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Today β€” December 13th 2018NYT Science

N.I.H. to Scrutinize Private Donations to Scientific Research Projects

By RONI CARYN RABIN

After halting a controversial alcohol study, officials will enforce new policies to ensure that private support does not compromise scientific integrity.

Two Workers Die at American Research Base in Antarctica

By HENRY FOUNTAIN

Officials said two fire technicians died in an accident at a generator building near McMurdo Station, the main United States base on the continent.

U.S. Diplomats With Mysterious Illness in Cuba Had Inner-Ear Damage, Doctors Say

By FRANCES ROBLES

A report by the first doctors to examine Americans who suffered mystifying symptoms after hearing a high-pitched sound at the embassy in Cuba confirms that their condition is real.

America’s Most Hazardous Volcano Erupted This Year. Then It Erupted and Erupted.

By ROBIN GEORGE ANDREWS

A landmark study unspools a timeline of the most destructive eruption in recorded history of Hawaii’s Kilauea volcano.

Yesterday β€” December 12th 2018NYT Science

Fetal Tissue Research Is Curtailed by Trump Administration

By DENISE GRADY

Studies that rely on tissue from aborted fetuses have pitted abortion critics against scientists who say the research helps millions of people.

More Floods and More Droughts: Climate Change Delivers Both

By JOHN SCHWARTZ

More records for both wet and dry weather are being set around the globe, according to a study published Wednesday.

It Could Be the Age of the Chicken, Geologically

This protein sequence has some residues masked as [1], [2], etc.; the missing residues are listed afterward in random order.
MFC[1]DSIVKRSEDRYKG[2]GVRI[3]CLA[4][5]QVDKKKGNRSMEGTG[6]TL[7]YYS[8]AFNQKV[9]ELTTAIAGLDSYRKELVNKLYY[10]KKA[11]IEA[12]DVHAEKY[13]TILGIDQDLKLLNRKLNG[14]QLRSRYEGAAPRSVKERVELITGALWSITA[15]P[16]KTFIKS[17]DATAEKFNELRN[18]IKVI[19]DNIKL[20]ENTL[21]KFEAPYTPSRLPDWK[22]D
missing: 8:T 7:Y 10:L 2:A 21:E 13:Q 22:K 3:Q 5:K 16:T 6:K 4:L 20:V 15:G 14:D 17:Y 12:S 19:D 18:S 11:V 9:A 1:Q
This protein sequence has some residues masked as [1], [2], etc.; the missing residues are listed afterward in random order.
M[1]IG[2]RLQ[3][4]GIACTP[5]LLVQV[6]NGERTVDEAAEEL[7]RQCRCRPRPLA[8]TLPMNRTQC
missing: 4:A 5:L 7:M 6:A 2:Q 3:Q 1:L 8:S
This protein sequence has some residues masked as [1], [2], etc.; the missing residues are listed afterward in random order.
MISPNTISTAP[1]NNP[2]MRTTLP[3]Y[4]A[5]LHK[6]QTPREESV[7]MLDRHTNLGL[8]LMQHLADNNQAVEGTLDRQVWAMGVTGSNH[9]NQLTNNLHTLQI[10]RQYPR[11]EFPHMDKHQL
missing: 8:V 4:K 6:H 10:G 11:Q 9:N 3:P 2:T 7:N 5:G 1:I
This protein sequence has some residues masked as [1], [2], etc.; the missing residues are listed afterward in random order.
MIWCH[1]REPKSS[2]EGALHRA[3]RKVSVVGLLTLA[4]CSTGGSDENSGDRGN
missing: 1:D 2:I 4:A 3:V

By JAMES GORMAN

With 65 billion chickens consumed each year, the signature fossil of the modern epoch may be the leftovers.

Russian Astronauts Inspect Mysterious Hole in Spacecraft

The astronauts Oleg Kononenko and Sergey Prokopyev examined a small hole on the Soyuz Capsule during a spacewalk. That hole has lead to some speculation in the Russian news media about an act of sabotage by the United States.

Women in Rare Company Accept Nobel Prizes in Physics and Chemistry

By SANDRA E. GARCIA

“It is truly an amazing feeling when you know that you have built something that no one else ever has and it actually works,” said Donna Strickland, only the third woman to win the physics prize.

Before yesterdayNYT Science

Russia Wants to Extend U.S. Space Partnership. Or It Could Turn to China.

By ANDREW E. KRAMER

Moscow argues that it has much to offer, but analysts say it is short of cash. In any event, Washington is already planning an American-led lunar station.

Vows: Arts Meets Science and Chemistry Wins the Day

By VINCENT M. MALLOZZI

Paul Romer had a doubly big day: he was married to Caroline Weber in the morning and then accepted a Nobel Prize in the evening.

Warming in Arctic Raises Fears of a β€˜Rapid Unraveling’ of the Region

By JOHN SCHWARTZ and HENRY FOUNTAIN

The Arctic has been warmer in the last five years than at any time since records began in 1900, a report from a United States scientific agency found.

How Geckos Move Across Water

The Asian house gecko can move across water at great speed by using a half-running, half-swimming motion.

ScienceTake: Geckos Can Run on Water

By JAMES GORMAN

A small lizard is among the elite group of animals that race across the surface of water.

During Seven-Hour Spacewalk, Russian Astronauts Gather Clues to Orbital Mystery

By KENNETH CHANG

Wielding sharp tools, the two men in spacesuits examined a tiny hole that has roiled space relations between the United States and Russia.

Voyager 2 Has Entered the Space Between Solar Systems

By KENNETH CHANG

It is the second spacecraft to make the crossing into interstellar space, providing a new look at what lies beyond our local galactic neighborhood.

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